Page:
T was the day before Christmas at the headquarters of the National Defilement Association in Washington, and everyone was in a real Yuletide spirit. The annual Christmas party was about to start, and the secretaries were gathered around, wrapping the presents that would be sent to all Senators and Congressmen. Appropriately, the NDA had decided to give everyone assorted liquors in throwaway bottles and cans. "What a terrific idea!" said Harvey Kinzel, the ebullient director of the NDA. "We not only get all our elected representatives in our debt, but we also actually are helping spread some of our litter in each and every one of the 50 states."
Bobby Wibblesman, head of the Division of Galloping Asphalt for the NDA, stuck his head in the door. "And don't forget to send a little something over to the boys in the Department of Transportation," he said. "Word just came through that they have given the go-ahead for that highway we suggested—the $782 million Interstate that will link Dover, Delaware directly with Owensboro, Kentucky, eliminating six bird sanctuaries, four historical sites—including the Gettysburg Battlefield—three public parks, 17 golf courses...."
"And a partridge in a pear tree," Harvey Kinzel interrupted.
"Oh, you kidder," Wibblesman replied, holding his sides and roaring along with everyone else.
December 15, 1969
"The terrific thing about that highway," said Margie Seltzer, director of promotion, "is that we have succeeded in getting it built despite the most organized opposition from the conservation lobby."
"Some people are just reflexively against progress," Harvey Kinzel said.
"It's the same as with the save-the redwoods cartel," Wibblesman said. "If God had meant for us to leave trees standing, He would have given us long tails to swing from the limbs with."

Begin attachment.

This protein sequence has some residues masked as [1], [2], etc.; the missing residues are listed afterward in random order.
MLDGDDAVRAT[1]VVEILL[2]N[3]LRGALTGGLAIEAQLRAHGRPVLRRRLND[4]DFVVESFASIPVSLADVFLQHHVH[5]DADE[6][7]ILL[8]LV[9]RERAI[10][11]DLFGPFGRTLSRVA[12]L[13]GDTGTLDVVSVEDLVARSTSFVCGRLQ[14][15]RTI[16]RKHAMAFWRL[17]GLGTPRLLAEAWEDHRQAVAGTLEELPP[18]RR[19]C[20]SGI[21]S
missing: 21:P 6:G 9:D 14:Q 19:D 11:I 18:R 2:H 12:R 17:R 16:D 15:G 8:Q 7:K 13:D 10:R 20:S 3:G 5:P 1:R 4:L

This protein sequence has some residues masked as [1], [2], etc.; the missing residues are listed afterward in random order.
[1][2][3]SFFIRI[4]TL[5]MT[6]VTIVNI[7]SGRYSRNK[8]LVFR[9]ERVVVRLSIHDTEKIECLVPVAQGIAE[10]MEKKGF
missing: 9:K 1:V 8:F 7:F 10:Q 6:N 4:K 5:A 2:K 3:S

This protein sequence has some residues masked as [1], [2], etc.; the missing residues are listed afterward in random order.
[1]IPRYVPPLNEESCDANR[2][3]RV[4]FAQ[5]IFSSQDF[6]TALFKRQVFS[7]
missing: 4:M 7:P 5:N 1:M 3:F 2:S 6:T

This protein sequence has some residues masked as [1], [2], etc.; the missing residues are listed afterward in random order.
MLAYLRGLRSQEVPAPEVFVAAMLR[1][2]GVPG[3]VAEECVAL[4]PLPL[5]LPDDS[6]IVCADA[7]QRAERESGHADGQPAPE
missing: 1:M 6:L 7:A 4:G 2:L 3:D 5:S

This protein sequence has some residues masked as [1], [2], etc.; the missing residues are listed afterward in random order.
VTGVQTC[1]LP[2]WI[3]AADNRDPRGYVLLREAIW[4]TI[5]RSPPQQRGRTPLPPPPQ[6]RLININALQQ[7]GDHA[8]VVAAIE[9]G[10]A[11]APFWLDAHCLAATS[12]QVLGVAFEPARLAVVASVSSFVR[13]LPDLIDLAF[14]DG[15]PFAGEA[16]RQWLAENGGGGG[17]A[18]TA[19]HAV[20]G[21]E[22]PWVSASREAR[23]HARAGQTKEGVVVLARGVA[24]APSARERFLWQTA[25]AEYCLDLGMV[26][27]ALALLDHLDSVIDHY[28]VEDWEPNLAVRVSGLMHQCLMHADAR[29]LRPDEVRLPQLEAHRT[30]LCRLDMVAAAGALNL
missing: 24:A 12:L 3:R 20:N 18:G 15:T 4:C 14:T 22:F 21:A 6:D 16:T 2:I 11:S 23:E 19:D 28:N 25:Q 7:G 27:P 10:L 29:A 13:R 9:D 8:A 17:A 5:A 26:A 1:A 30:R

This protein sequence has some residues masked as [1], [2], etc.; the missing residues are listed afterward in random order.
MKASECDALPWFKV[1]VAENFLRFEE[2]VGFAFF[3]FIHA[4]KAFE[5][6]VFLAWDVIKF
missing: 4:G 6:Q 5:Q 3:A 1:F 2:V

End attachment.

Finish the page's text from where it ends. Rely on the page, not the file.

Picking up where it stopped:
"Right you are," said Kinzel, stamping out his low-tar cigarette with one of his genuine alligator-hide shoes. "But we have succeeded in getting the road bill approved, and that is certainly a tremendous note on which to end the first glorious year of the National Defilement Association."
"I'll drink to that," said A. P. Brown Jr., the guiding genius of the NDA's Air Pollution department, throwing his glass out the window and onto Connecticut Avenue. There were loud cheers. More and more employees had begun to arrive for the festivities.
"All right, all right!" Kinzel called out jovially. "God forbid that I should be a party-pooper, but this has been an A-1 first-class inaugural year for the NDA, and I have an announcement that I know will make everybody's Christmas merrier. Are we all here?"
There were cries around the office to alert the stragglers, and everyone was at last accounted for when Wanda Mossway, receptionist in Evil Odors, and Hip Gypley, assistant promotion director for Oil Slicks, entered the room looking sheepish. Gypley had a lipstick smudge on his collar. That was Hip with every new girl in the office: some preliminary sweet talk and then those romantic moonlit strolls by the Potomac, throwing in refuse, spray-painting their initials on the Lincoln Memorial.
"I'll make this short and sweet," Director Kinzel began, "but I do just want to tell you what a magnificent first year we have all had. A lot of people sneered when we were organized 12 months ago. You remember. The wise guys said, who needs a National Defilement Association? So many of us, they said, acting as individual Americans, were already doing plenty to deface the land.
"But you and I know different, don't we? Even the great spirit of American enterprise and know-how can only carry us so far. Sure, it's easy for Mr. & Mrs. Average American to roll up their sleeves, spit on their hands and do a representative job of spoiling the little things—your national monument, your public park, your roadside rest area, your Lake Erie. But, let's face it, making this nation ugly is no job for amateurs. It needs organization."
"Hear, hear!" the NDA gang cried.
"There is no doubt," Kinzel went on, "that without the NDA we would not have been able to tackle the larger projects that demand concentrated community effort. When you talk about killing Lake Superior, filling in San Francisco Bay, putting neon lights on Mount Rainier, asphalting the Everglades, greasing up the Pacific Ocean—and not, please note, just the Santa Barbara Channel—you're talking about assignments that need the NDA. So, as you go out and find your way home through the smog tonight, don't ever think for a moment that you are just a disposable bottle in the garbage heap of NDA. Each and every employee is playing an important leadership role for the stupendous decade ahead."